Rocky recovery

It was not the anesthesia.

 

Madison awoke up from her nap, but remained very lethargic.  She started to get less and less responsive, so I asked a nurse to look her over.  She agreed there was cause for concern and paged neurosurgery.  They were in OR working on another case, but thought it was appropriate to order an urgent CT scan.  On the way down to the CT scan, Madison started to have a seizure.

 

They did the CT scan while the nurse paged neurosurgery again to advise them of the situation.  Luckily radiology is next door to the ER, so we just quickly swung across the hall at neurosurgery’s recommendation.  They would meet us there, but the ER doctors could treat the seizure in the meantime. 

 

For about 20 minutes, Madison was Ms. Popular.  At one point, I counted 15 people in our ER bay.  Eventually, the medications they gave her took over and she slowly came out of it.  The neurosurgery doctor (at my prompting) rated her seizure as a 6 on a scale of 1 to 10.  The attack was mild, but it took her a long time to come out of it.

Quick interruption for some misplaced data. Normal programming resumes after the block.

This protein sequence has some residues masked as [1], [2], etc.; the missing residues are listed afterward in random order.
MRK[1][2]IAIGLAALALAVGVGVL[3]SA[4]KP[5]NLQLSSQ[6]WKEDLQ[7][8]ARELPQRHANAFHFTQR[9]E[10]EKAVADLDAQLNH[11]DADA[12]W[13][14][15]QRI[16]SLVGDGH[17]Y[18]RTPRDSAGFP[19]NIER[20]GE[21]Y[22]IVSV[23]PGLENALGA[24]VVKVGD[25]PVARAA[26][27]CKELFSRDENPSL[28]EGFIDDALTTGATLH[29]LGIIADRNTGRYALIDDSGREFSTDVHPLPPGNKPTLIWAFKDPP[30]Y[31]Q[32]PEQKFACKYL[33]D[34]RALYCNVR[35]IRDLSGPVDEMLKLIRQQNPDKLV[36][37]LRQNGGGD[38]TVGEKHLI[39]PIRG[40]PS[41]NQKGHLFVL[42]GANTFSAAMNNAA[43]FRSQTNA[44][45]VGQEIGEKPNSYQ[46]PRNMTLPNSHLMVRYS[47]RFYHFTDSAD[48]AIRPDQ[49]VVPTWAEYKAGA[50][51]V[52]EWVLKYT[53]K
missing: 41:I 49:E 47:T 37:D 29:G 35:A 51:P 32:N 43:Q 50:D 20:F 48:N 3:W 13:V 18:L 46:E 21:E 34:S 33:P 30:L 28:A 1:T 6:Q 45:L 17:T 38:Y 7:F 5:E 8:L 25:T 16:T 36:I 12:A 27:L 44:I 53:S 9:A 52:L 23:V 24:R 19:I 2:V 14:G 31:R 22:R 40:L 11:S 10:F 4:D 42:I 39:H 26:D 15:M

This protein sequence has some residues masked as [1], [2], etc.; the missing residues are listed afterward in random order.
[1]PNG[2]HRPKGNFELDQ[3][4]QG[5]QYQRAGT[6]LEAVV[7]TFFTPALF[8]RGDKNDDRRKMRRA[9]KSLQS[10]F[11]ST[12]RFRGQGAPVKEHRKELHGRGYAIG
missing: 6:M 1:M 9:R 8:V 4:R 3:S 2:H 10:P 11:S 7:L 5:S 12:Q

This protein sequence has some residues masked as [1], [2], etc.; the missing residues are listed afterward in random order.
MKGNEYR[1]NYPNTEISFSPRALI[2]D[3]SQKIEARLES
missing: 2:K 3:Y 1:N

Seizures are a known risk of neurosurgery and can happen to any patient.  In more major surgeries, they often treat for seizure ahead of time given the elevated risk.  In Madison’s case, her frequent surgeries and prior history of seizure made this more likely to happen at some point.  Going forward, I’d expect they will treat her for seizure ahead of time given her risks.  Some good news, her CT scan looks “great”, and the catheter they wanted to fix appears fixed. 

 

While they feel a second seizure is highly unlikely, we are in the pediatric intensive care unit (the infamous PICU of prior posts) so they can keep a closer eye on her for 24 hours.  After that, they will probably move us back up to the regular recovery rooms for an other day or so.  She’ll probably need to go back on her anti-seizure medication for at least 4-6 weeks, but I’m sure neurology will have an opinion tomorrow.

 

In the meantime, she is very groggy, but chatty.  I’ve been able to get her to laugh and smile, which is very encouraging.

 

I’ll post more as I learn more.

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